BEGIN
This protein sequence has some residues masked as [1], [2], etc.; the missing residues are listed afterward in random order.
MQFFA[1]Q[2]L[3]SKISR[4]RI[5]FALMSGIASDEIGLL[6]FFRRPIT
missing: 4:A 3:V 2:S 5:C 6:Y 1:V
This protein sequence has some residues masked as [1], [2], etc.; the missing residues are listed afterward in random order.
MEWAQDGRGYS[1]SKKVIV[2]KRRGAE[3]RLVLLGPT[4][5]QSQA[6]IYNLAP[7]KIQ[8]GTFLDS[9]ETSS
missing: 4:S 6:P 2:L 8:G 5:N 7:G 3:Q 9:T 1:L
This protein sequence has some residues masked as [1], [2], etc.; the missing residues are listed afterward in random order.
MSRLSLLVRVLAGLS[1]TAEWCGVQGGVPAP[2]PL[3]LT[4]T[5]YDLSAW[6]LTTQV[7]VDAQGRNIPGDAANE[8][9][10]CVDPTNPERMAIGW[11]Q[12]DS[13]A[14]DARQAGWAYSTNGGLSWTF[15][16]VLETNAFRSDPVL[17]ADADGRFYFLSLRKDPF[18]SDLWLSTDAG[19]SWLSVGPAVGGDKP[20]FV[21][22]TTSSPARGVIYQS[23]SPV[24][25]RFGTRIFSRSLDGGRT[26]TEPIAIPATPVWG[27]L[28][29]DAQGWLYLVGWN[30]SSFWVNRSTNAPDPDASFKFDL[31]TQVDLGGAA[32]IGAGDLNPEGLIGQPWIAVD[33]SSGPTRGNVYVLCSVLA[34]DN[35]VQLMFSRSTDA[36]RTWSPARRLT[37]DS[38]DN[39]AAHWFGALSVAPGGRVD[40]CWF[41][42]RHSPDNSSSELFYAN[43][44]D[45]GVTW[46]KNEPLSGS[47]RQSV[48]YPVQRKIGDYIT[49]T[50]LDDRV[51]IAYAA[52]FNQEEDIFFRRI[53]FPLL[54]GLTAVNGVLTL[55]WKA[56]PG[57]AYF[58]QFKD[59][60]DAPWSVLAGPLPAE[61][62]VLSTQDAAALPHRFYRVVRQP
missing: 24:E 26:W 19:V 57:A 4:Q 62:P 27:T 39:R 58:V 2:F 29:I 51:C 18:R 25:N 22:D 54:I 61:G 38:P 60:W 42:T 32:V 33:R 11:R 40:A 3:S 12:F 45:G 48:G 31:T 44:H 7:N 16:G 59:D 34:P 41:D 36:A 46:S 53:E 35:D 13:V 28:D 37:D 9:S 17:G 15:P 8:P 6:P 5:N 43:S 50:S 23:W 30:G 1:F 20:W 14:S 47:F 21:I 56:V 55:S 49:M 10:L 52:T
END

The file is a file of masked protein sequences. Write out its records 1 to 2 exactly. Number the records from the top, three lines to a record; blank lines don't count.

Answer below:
This protein sequence has some residues masked as [1], [2], etc.; the missing residues are listed afterward in random order.
MQFFA[1]Q[2]L[3]SKISR[4]RI[5]FALMSGIASDEIGLL[6]FFRRPIT
missing: 4:A 3:V 2:S 5:C 6:Y 1:V
This protein sequence has some residues masked as [1], [2], etc.; the missing residues are listed afterward in random order.
MEWAQDGRGYS[1]SKKVIV[2]KRRGAE[3]RLVLLGPT[4][5]QSQA[6]IYNLAP[7]KIQ[8]GTFLDS[9]ETSS
missing: 4:S 6:P 2:L 8:G 5:N 7:G 3:Q 9:T 1:L